>> British Parliament, Upper House having their say on Brexit, as the House of Lords convene to debate the government's plans for leaving the European Union. Lawmakers are expected to push the government to make amendments on their current plan, but not block the move entirely. The two key demands on the agenda, protect the rights of Europeans already living in Britain after it leaves the block and a vote in parliament on the final Briexit deal, which will allow them to reject a bad deal if the outcome of the negotiations don't favor Britain.
So far the lords have put forth 18 pages of proposed amendments. Those that win the most support will be passed on to the Lower House of Commons for approval. Prime minister Theresa May is adamant to pass the bill without any changes, giving her the authority to trigger Article 50 next month and the flexibility on the negotiating table according to her team.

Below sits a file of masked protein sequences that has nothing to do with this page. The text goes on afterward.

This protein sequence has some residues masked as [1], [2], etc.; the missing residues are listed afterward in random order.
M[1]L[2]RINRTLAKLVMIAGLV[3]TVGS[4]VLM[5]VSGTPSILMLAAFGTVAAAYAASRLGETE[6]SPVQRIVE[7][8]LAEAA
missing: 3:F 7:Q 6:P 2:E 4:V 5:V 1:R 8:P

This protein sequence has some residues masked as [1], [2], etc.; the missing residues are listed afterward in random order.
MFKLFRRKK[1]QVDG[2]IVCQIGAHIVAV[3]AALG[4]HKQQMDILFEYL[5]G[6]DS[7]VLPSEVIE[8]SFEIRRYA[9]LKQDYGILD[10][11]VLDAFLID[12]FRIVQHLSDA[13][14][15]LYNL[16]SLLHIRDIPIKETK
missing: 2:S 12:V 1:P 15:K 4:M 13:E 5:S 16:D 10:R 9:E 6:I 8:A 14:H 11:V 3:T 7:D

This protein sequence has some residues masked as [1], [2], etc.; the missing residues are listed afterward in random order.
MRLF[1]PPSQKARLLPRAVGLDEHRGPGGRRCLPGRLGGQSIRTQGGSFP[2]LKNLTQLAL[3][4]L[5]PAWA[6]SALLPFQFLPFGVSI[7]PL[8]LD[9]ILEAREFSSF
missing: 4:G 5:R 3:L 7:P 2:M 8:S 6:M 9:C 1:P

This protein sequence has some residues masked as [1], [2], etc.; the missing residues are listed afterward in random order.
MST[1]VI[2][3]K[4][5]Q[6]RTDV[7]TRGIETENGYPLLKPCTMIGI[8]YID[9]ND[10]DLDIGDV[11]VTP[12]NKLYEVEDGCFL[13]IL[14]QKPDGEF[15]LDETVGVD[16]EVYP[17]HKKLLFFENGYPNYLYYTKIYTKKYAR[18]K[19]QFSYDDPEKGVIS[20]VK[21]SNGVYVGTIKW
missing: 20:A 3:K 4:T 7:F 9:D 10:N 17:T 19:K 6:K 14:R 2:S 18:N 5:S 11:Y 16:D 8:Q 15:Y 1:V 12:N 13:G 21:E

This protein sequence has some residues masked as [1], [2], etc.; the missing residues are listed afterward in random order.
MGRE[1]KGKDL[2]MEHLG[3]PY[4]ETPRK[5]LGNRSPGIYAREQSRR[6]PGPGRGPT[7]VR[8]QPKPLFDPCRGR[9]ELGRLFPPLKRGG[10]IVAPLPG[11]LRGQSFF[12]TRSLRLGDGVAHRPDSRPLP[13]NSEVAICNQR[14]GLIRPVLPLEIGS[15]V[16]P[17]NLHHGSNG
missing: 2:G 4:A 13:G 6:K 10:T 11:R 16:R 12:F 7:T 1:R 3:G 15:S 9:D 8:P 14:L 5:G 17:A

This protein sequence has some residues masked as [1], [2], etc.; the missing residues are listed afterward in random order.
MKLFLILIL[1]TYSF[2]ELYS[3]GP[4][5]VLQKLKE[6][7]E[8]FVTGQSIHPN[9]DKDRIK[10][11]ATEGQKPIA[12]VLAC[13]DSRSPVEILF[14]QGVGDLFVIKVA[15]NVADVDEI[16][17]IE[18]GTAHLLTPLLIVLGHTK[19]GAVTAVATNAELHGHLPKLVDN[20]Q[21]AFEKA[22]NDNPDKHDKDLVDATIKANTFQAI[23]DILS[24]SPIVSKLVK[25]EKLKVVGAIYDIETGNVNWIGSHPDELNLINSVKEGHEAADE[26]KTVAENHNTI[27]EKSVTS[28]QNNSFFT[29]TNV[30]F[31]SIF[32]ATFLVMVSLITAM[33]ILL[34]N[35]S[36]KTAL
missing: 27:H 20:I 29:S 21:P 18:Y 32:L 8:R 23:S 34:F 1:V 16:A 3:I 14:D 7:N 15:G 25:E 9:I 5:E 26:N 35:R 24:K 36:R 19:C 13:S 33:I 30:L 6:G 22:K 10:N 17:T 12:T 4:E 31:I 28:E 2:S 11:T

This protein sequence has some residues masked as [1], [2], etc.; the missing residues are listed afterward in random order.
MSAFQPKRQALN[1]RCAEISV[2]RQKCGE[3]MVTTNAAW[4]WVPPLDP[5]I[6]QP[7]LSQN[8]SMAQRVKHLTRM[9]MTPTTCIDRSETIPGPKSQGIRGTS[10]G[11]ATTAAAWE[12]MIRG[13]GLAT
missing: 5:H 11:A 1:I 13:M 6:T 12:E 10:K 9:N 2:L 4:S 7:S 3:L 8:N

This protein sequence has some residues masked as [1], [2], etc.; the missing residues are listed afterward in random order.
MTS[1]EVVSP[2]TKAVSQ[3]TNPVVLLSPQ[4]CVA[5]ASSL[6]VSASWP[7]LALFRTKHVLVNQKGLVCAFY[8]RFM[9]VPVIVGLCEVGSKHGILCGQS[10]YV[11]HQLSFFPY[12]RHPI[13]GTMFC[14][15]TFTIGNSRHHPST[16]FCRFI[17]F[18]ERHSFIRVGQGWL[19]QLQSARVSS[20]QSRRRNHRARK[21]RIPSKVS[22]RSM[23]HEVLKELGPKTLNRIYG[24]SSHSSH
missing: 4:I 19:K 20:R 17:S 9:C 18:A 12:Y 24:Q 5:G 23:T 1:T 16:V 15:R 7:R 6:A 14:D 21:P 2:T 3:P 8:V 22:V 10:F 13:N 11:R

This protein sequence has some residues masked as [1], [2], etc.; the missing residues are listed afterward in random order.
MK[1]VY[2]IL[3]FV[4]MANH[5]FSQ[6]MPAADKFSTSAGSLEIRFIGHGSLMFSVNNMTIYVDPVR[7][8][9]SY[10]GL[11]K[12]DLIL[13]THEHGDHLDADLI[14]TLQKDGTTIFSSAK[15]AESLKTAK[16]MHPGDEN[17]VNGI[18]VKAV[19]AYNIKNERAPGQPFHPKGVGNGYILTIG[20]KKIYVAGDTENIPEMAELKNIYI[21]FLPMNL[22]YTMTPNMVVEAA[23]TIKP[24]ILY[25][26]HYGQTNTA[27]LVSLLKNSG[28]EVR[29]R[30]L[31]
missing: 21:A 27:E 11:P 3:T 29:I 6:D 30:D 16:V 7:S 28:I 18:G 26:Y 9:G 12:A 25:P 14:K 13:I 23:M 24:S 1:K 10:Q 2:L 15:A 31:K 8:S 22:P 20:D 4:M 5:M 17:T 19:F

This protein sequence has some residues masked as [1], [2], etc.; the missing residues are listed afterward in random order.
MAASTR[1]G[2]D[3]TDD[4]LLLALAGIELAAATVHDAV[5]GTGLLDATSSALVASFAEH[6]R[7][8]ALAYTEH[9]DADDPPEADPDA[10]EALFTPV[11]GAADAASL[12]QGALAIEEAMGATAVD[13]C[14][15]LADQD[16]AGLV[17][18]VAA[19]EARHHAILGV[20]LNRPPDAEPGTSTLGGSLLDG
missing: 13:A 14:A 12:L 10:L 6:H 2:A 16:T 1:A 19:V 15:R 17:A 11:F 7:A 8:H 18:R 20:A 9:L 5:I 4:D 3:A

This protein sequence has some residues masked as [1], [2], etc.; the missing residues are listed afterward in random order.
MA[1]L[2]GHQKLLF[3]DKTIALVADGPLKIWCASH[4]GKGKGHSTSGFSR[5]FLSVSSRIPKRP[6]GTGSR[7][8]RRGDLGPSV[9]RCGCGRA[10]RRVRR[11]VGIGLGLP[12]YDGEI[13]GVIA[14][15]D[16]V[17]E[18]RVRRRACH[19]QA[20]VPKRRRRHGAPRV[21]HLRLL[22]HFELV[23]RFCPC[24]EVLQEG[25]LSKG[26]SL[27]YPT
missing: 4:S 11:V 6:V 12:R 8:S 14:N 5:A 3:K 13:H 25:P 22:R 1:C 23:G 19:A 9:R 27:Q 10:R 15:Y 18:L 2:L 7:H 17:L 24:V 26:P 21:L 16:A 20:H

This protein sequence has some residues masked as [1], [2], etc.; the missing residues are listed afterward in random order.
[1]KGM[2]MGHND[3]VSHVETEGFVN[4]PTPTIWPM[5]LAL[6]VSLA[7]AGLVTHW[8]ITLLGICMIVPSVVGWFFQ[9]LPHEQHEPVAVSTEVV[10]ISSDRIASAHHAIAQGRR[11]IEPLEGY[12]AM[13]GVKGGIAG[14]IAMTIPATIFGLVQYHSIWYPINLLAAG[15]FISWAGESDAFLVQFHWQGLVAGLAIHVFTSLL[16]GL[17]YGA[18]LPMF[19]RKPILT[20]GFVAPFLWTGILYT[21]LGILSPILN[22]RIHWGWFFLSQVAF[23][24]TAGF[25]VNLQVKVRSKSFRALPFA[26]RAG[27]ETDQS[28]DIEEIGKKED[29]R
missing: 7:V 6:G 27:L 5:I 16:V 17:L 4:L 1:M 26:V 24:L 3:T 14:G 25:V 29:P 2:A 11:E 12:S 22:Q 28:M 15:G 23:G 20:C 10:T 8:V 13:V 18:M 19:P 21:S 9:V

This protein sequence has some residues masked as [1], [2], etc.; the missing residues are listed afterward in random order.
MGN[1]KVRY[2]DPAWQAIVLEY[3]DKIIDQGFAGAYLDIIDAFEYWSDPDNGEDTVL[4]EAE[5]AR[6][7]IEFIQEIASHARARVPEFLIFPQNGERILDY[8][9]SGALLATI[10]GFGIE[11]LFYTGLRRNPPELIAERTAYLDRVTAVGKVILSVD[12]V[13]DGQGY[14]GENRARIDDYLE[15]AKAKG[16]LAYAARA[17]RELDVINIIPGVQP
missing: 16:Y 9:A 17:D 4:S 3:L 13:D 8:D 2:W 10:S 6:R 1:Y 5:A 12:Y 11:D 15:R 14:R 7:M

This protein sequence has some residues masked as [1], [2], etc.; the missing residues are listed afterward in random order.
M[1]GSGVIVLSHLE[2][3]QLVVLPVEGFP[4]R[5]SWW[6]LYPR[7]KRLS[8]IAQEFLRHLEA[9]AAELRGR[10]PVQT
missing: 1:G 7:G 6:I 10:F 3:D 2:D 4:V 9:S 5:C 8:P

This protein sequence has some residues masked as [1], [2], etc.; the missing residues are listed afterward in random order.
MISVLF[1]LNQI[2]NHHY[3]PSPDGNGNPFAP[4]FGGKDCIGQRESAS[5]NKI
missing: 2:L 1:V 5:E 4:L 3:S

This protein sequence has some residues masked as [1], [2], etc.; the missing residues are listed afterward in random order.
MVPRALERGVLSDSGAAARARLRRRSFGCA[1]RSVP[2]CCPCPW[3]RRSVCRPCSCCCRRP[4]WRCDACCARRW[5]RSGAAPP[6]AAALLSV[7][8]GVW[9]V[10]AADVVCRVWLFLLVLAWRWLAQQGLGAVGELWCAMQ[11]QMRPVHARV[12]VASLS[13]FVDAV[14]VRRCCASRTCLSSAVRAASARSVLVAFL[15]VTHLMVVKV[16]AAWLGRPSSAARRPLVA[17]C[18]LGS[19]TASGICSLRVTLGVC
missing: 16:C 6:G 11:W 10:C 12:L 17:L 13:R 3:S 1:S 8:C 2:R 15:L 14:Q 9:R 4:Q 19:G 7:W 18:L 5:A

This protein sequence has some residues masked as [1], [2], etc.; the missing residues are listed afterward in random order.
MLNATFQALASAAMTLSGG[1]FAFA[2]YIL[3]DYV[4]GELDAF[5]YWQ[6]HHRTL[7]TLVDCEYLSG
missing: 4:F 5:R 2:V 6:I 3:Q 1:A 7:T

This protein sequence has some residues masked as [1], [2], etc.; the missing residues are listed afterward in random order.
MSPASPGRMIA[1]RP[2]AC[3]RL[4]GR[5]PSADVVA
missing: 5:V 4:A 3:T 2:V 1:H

The bill could pass back and forth between the upper and lower houses till the two come to an agreement, with the hope that the process will be complete in time to begin procedures for Britain's departure from the EU by the end of March.